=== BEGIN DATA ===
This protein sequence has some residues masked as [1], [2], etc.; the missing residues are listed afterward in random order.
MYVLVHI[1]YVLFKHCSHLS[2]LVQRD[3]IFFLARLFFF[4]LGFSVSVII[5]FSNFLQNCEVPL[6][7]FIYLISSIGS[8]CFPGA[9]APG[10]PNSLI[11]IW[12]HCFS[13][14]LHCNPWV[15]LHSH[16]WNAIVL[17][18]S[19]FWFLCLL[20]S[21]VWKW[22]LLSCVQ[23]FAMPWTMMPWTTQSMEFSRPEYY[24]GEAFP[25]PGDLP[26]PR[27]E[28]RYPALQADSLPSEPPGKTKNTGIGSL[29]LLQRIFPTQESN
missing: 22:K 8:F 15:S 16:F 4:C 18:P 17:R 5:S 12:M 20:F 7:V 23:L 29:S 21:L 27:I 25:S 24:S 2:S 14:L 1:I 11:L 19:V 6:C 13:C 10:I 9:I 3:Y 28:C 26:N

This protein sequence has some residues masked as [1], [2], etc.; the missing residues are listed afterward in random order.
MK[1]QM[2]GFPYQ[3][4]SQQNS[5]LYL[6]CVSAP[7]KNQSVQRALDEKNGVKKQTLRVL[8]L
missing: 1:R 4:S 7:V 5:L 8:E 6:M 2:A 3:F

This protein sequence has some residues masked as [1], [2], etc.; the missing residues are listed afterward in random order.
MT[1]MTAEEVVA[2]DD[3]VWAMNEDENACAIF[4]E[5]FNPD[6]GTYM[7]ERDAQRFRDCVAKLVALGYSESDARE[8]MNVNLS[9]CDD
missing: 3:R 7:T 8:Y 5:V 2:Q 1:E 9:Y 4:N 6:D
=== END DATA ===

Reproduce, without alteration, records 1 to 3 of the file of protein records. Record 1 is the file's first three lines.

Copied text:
This protein sequence has some residues masked as [1], [2], etc.; the missing residues are listed afterward in random order.
MYVLVHI[1]YVLFKHCSHLS[2]LVQRD[3]IFFLARLFFF[4]LGFSVSVII[5]FSNFLQNCEVPL[6][7]FIYLISSIGS[8]CFPGA[9]APG[10]PNSLI[11]IW[12]HCFS[13][14]LHCNPWV[15]LHSH[16]WNAIVL[17][18]S[19]FWFLCLL[20]S[21]VWKW[22]LLSCVQ[23]FAMPWTMMPWTTQSMEFSRPEYY[24]GEAFP[25]PGDLP[26]PR[27]E[28]RYPALQADSLPSEPPGKTKNTGIGSL[29]LLQRIFPTQESN
missing: 22:K 8:F 15:S 16:F 4:C 18:P 17:R 5:S 12:M 20:F 7:V 23:L 29:S 21:L 27:I 25:S 24:S 2:S 14:L 1:I 11:L 19:V 6:C 13:C 10:I 9:I 3:Y 28:C 26:N

This protein sequence has some residues masked as [1], [2], etc.; the missing residues are listed afterward in random order.
MK[1]QM[2]GFPYQ[3][4]SQQNS[5]LYL[6]CVSAP[7]KNQSVQRALDEKNGVKKQTLRVL[8]L
missing: 1:R 4:S 7:V 5:L 8:E 6:M 2:A 3:F

This protein sequence has some residues masked as [1], [2], etc.; the missing residues are listed afterward in random order.
MT[1]MTAEEVVA[2]DD[3]VWAMNEDENACAIF[4]E[5]FNPD[6]GTYM[7]ERDAQRFRDCVAKLVALGYSESDARE[8]MNVNLS[9]CDD
missing: 3:R 7:T 8:Y 5:V 2:Q 1:E 9:Y 4:N 6:D